Whopper is a deep value investor, who blogs at Whopperinvestments.com/hooker furniture corporate office

Hooker Furniture (HOFT) is a home furnishing company that ranks as one of the fifteen largest publicly traded home furnishing companies. Despite a rock solid balance sheet consisting of $20 million in cash against no debt and over $123 million in tangible equity and a history of profitability (the company has turned an operating profit in each of the past 11 years), the company trades for a market cap of ~$97 million. In many ways, it’s like LAKE (another holding of mine), though it doesn’t have quite as good a history of solid ROIC.

But all of those characteristics, while nice, are just a first glance. Once you dig a bit further into the company, I think they start to get really interesting.

Let’s first talk qualitatively, and then get to the quantitative stuff (which is where I think they get super interesting).

Qualitatively, the company makes furniture. This is a notoriously cyclical business dependent almost completely on new housing, and the past three years have probably been the worst three years for housing in history. The fact the company has managed to maintain profitability and even keep their dividend throughout the Great Recession is super impressive and speaks volumes to management’s ability. The company believes they continue to gain market share, and while margins are currently being pressured by a still dismal economy and fierce competition, it’s not hard to imagine earnings exploding if the housing market ever turns and the economy starts turning.

Quantitatively, the business is extremely over capitalized. They have $104m in current assets versus just $22m in total liabilities for a net current asset value of $82 million. Now, you’re probably wondering why I called Hooker a “hidden” net net stock.

Simple.

The company accounts for it’s inventory using LIFO (last in, first out). Basically, this allows Hooker to overstate expenses and understate inventory, which allows them to reduce their tax payments but also reduces earnings and thus book value. If you adjust for their huge LIFO reserve, Hooker would have $119m in current assets and net current assets of $97m… slightly above today’s stock price!!!!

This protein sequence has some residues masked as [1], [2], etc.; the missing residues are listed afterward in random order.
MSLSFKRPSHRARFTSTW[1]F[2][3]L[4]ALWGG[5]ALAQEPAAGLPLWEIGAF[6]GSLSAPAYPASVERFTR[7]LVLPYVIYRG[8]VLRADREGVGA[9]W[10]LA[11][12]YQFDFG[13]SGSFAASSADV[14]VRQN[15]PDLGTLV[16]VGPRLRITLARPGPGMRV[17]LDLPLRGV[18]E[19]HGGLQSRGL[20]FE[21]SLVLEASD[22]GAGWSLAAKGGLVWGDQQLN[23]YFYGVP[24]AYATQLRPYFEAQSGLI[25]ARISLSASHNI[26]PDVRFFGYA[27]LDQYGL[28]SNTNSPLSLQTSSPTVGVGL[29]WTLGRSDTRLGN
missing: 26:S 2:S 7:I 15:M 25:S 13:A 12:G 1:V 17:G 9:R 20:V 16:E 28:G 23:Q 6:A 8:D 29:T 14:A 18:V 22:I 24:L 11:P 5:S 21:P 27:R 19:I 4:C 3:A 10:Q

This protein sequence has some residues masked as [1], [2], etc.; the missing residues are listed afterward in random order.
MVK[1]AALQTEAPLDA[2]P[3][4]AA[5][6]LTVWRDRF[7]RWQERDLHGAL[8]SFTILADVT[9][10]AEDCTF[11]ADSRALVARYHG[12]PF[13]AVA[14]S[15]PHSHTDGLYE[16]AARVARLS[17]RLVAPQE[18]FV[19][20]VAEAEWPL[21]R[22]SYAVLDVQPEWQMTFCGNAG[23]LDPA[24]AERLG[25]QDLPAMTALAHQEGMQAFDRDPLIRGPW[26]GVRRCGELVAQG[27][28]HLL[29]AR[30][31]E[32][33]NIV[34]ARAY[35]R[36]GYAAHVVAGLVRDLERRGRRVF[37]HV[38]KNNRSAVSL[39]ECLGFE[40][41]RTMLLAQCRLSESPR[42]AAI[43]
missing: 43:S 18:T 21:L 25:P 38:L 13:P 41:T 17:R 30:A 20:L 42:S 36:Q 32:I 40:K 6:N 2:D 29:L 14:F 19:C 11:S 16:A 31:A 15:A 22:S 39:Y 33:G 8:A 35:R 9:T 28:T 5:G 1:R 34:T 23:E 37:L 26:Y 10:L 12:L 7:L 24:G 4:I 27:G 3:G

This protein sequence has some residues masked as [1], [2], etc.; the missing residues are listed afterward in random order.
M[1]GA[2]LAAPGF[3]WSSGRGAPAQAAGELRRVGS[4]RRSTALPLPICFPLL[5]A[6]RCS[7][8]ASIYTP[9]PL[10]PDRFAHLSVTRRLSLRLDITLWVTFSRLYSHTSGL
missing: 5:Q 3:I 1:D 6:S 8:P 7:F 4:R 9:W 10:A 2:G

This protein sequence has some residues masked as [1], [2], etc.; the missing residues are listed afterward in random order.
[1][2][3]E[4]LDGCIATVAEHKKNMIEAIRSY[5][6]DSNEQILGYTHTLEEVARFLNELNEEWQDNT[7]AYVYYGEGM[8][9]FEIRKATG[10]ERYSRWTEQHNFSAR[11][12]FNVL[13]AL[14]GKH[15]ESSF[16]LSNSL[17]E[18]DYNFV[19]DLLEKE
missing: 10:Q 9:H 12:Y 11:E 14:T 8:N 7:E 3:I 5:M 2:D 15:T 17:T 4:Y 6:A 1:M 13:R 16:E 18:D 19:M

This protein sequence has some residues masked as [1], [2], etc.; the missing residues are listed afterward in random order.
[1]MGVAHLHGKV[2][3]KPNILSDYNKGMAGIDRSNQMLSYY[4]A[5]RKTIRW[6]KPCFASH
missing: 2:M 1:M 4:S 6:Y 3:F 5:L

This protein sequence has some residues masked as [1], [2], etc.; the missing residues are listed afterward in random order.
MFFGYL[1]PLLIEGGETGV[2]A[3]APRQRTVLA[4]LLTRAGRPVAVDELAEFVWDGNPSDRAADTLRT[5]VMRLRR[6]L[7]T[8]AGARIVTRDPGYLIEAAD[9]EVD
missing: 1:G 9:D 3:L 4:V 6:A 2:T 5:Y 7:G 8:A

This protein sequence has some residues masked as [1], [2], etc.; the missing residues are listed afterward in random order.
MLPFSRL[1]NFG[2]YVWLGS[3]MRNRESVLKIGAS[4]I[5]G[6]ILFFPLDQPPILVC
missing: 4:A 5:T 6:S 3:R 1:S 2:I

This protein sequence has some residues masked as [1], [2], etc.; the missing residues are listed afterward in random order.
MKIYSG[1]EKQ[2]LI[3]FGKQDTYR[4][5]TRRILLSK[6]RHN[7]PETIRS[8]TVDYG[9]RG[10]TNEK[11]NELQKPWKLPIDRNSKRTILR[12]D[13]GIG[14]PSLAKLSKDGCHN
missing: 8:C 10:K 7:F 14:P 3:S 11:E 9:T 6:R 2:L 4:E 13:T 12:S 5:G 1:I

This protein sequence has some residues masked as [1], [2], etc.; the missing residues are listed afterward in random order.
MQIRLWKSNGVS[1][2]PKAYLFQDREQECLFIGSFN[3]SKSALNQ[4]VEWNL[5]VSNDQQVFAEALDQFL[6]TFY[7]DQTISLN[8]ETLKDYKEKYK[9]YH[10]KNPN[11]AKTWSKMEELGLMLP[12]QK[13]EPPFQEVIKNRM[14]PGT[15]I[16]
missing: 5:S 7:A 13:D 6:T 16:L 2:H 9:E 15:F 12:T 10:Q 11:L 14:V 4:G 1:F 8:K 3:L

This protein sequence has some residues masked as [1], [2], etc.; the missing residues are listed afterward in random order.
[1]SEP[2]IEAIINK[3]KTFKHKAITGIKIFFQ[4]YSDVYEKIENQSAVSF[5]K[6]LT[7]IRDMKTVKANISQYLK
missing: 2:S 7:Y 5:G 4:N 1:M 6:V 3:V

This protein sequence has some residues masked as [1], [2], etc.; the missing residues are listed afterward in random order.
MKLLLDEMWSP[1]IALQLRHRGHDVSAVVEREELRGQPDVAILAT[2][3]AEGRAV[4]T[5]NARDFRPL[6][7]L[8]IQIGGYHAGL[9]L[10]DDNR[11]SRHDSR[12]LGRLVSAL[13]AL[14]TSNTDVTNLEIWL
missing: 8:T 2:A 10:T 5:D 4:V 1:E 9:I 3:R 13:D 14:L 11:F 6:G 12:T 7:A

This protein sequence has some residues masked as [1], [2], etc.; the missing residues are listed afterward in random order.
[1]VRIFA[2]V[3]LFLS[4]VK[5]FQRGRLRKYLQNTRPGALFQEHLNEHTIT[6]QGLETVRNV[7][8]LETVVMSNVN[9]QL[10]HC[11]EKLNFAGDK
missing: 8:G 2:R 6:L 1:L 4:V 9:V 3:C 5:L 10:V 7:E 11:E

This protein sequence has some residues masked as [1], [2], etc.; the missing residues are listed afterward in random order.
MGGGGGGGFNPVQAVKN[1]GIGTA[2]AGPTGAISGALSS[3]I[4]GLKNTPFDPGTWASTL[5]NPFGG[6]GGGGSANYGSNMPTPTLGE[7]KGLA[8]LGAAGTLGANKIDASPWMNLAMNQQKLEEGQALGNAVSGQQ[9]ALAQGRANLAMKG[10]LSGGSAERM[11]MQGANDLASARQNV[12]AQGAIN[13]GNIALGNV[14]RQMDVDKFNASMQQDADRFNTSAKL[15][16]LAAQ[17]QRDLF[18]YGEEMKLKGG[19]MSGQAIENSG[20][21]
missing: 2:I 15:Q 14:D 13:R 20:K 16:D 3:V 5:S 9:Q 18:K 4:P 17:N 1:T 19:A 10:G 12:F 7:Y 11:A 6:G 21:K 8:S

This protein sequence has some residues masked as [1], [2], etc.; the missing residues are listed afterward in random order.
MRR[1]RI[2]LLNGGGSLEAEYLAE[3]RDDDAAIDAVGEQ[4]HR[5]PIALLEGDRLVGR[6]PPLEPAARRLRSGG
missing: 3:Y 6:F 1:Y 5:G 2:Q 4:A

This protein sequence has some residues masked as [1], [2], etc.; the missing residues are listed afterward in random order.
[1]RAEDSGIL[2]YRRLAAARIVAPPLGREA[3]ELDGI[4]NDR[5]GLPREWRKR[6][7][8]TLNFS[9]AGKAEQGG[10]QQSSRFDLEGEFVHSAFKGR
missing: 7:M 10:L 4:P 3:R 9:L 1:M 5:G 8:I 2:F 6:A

And it’s not like this is a business that deserves to trade for a discount to book value. Trailing return on capital (if defined as Ebit / tangible assets) comes in at barely under 4%… very low, true, but not unreasonable given this is a business at a cyclical low. If you average the past 11 years of returns on capital, the business has averaged over 13% ROC. That’s a business worthy of trading for at least book value, if not a slight premium.

A couple of other nifty facts. From Feburary 2007 to August 2008, the company repurchased $50 million worth of shares. While the timing and price can be argued in light of the the subsequent economy and their current stock price,what can’t be argued is Hooker funded a huge repurchase program while maintaining a nice dividend. Management is focused on increasing shareholder value and returning cash to shareholders. That’s rare, and in a net net stock that’s quite possibly the best characteristic a stock could have.

Ok- to sum it all up (because I know this post has been a bit disjointed!!! Sorry, I’m writing without my notes)- Hooker trades for a significant discount to tangible equity and, after adjusting for its LIFO reserve, trades at a slight discount to net assets. I hate the saying you’re getting “paid to wait” (dividend policy really should have no effect on stock prices), but the company is currently yielding almost 5%. After listening to the conference calls, you can tell management is much more concerned with when they can raise the dividend or (to a lessor extent) buyback stock… it doesn’t seem like a dividend cut ever crosses their mind. So at these prices, you can be paid 5% while you wait for the business to turn around and Mr. Market to realize he’s giving away a decent business with strong management for a ridiculous price.

Disclosure: long HOFT and LAKE

 

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